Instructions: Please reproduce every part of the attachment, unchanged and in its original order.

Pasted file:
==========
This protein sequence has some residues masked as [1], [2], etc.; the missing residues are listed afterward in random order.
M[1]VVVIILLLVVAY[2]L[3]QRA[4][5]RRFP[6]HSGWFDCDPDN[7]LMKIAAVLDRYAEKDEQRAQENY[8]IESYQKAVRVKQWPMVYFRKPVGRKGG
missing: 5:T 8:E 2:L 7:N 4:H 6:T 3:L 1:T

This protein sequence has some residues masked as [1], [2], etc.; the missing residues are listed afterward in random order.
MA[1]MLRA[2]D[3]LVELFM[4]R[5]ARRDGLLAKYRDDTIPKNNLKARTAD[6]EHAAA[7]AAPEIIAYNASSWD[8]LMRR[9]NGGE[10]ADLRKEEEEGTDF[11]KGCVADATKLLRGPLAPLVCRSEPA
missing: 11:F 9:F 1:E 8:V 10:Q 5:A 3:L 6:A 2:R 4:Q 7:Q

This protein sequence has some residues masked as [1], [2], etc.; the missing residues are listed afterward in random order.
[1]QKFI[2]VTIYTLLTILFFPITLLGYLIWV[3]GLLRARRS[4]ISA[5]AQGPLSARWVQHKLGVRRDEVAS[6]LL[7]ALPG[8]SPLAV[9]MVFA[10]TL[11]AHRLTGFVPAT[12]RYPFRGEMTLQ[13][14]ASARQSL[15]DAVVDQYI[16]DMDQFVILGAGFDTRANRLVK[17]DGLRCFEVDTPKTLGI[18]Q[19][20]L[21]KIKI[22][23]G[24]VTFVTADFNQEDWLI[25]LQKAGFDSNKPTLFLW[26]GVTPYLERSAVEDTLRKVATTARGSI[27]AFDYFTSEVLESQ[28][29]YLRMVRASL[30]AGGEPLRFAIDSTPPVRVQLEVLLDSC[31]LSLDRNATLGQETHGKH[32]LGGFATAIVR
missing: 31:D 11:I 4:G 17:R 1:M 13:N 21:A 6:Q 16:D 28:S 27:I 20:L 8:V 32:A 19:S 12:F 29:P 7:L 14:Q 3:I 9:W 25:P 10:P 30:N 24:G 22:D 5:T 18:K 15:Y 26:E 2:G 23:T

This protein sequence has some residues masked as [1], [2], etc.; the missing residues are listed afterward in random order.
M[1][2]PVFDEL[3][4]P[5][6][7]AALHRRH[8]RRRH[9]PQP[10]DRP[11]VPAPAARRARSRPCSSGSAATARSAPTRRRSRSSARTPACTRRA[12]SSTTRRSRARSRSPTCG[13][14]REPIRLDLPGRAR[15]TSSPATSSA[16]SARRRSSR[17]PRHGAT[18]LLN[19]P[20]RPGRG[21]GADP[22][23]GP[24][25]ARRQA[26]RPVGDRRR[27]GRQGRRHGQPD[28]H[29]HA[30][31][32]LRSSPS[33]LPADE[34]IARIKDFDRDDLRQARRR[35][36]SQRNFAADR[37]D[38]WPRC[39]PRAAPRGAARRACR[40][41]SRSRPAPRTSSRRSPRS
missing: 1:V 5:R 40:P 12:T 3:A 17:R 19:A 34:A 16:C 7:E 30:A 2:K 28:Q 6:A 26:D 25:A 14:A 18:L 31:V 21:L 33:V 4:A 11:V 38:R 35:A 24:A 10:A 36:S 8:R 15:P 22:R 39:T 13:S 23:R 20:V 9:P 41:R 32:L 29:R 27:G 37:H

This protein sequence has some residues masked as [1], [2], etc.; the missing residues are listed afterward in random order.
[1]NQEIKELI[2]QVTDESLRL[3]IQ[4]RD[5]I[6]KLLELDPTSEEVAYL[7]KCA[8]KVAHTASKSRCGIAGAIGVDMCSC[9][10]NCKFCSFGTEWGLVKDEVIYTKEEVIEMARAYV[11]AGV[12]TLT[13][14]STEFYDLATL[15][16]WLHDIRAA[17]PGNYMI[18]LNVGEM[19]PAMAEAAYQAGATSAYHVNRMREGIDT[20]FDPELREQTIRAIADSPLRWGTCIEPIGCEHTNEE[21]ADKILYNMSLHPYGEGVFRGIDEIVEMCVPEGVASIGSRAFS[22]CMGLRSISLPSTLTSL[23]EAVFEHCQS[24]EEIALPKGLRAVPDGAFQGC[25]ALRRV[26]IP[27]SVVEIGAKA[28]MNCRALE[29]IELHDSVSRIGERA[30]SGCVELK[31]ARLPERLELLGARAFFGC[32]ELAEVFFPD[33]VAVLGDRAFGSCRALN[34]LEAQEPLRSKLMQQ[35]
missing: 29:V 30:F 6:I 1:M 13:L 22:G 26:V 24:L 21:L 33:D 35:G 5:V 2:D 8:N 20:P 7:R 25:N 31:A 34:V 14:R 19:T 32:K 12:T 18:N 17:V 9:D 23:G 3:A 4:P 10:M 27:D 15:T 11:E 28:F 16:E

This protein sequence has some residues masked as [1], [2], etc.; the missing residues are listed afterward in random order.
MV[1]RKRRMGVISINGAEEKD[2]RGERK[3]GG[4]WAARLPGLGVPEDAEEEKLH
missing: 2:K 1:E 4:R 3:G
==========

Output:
This protein sequence has some residues masked as [1], [2], etc.; the missing residues are listed afterward in random order.
M[1]VVVIILLLVVAY[2]L[3]QRA[4][5]RRFP[6]HSGWFDCDPDN[7]LMKIAAVLDRYAEKDEQRAQENY[8]IESYQKAVRVKQWPMVYFRKPVGRKGG
missing: 5:T 8:E 2:L 7:N 4:H 6:T 3:L 1:T

This protein sequence has some residues masked as [1], [2], etc.; the missing residues are listed afterward in random order.
MA[1]MLRA[2]D[3]LVELFM[4]R[5]ARRDGLLAKYRDDTIPKNNLKARTAD[6]EHAAA[7]AAPEIIAYNASSWD[8]LMRR[9]NGGE[10]ADLRKEEEEGTDF[11]KGCVADATKLLRGPLAPLVCRSEPA
missing: 11:F 9:F 1:E 8:V 10:Q 5:A 3:L 6:A 2:R 4:Q 7:Q

This protein sequence has some residues masked as [1], [2], etc.; the missing residues are listed afterward in random order.
[1]QKFI[2]VTIYTLLTILFFPITLLGYLIWV[3]GLLRARRS[4]ISA[5]AQGPLSARWVQHKLGVRRDEVAS[6]LL[7]ALPG[8]SPLAV[9]MVFA[10]TL[11]AHRLTGFVPAT[12]RYPFRGEMTLQ[13][14]ASARQSL[15]DAVVDQYI[16]DMDQFVILGAGFDTRANRLVK[17]DGLRCFEVDTPKTLGI[18]Q[19][20]L[21]KIKI[22][23]G[24]VTFVTADFNQEDWLI[25]LQKAGFDSNKPTLFLW[26]GVTPYLERSAVEDTLRKVATTARGSI[27]AFDYFTSEVLESQ[28][29]YLRMVRASL[30]AGGEPLRFAIDSTPPVRVQLEVLLDSC[31]LSLDRNATLGQETHGKH[32]LGGFATAIVR
missing: 31:D 11:I 4:G 17:R 1:M 13:N 21:A 6:Q 16:D 28:S 27:I 20:L 8:V 32:A 19:S 12:F 29:P 7:L 14:Q 3:I 9:W 25:P 10:P 30:N 24:G 22:D 5:T 18:K 15:Y 26:E 2:G 23:T

This protein sequence has some residues masked as [1], [2], etc.; the missing residues are listed afterward in random order.
M[1][2]PVFDEL[3][4]P[5][6][7]AALHRRH[8]RRRH[9]PQP[10]DRP[11]VPAPAARRARSRPCSSGSAATARSAPTRRRSRSSARTPACTRRA[12]SSTTRRSRARSRSPTCG[13][14]REPIRLDLPGRAR[15]TSSPATSSA[16]SARRRSSR[17]PRHGAT[18]LLN[19]P[20]RPGRG[21]GADP[22][23]GP[24][25]ARRQA[26]RPVGDRRR[27]GRQGRRHGQPD[28]H[29]HA[30][31][32]LRSSPS[33]LPADE[34]IARIKDFDRDDLRQARRR[35][36]SQRNFAADR[37]D[38]WPRC[39]PRAAPRGAARRACR[40][41]SRSRPAPRTSSRRSPRS
missing: 1:V 5:R 40:P 12:T 3:A 17:R 19:A 34:A 16:C 7:E 30:A 2:K 28:Q 6:A 26:D 25:A 14:A 18:L 31:V 21:L 33:V 4:A 11:V 38:R 35:A 24:A 10:A 36:S 8:R 15:P 22:R 39:T 13:S 23:R 20:V 9:P 41:R 32:L 29:R 27:G 37:H

This protein sequence has some residues masked as [1], [2], etc.; the missing residues are listed afterward in random order.
[1]NQEIKELI[2]QVTDESLRL[3]IQ[4]RD[5]I[6]KLLELDPTSEEVAYL[7]KCA[8]KVAHTASKSRCGIAGAIGVDMCSC[9][10]NCKFCSFGTEWGLVKDEVIYTKEEVIEMARAYV[11]AGV[12]TLT[13][14]STEFYDLATL[15][16]WLHDIRAA[17]PGNYMI[18]LNVGEM[19]PAMAEAAYQAGATSAYHVNRMREGIDT[20]FDPELREQTIRAIADSPLRWGTCIEPIGCEHTNEE[21]ADKILYNMSLHPYGEGVFRGIDEIVEMCVPEGVASIGSRAFS[22]CMGLRSISLPSTLTSL[23]EAVFEHCQS[24]EEIALPKGLRAVPDGAFQGC[25]ALRRV[26]IP[27]SVVEIGAKA[28]MNCRALE[29]IELHDSVSRIGERA[30]SGCVELK[31]ARLPERLELLGARAFFGC[32]ELAEVFFPD[33]VAVLGDRAFGSCRALN[34]LEAQEPLRSKLMQQ[35]
missing: 29:V 30:F 6:I 1:M 13:L 22:G 26:V 24:L 21:L 33:D 35:G 5:V 2:D 8:N 20:P 7:R 25:N 31:A 34:V 14:R 19:T 32:K 12:T 18:N 17:V 9:D 23:G 3:A 4:P 10:M 27:D 15:T 11:E 28:F 16:E

This protein sequence has some residues masked as [1], [2], etc.; the missing residues are listed afterward in random order.
MV[1]RKRRMGVISINGAEEKD[2]RGERK[3]GG[4]WAARLPGLGVPEDAEEEKLH
missing: 2:K 1:E 4:R 3:G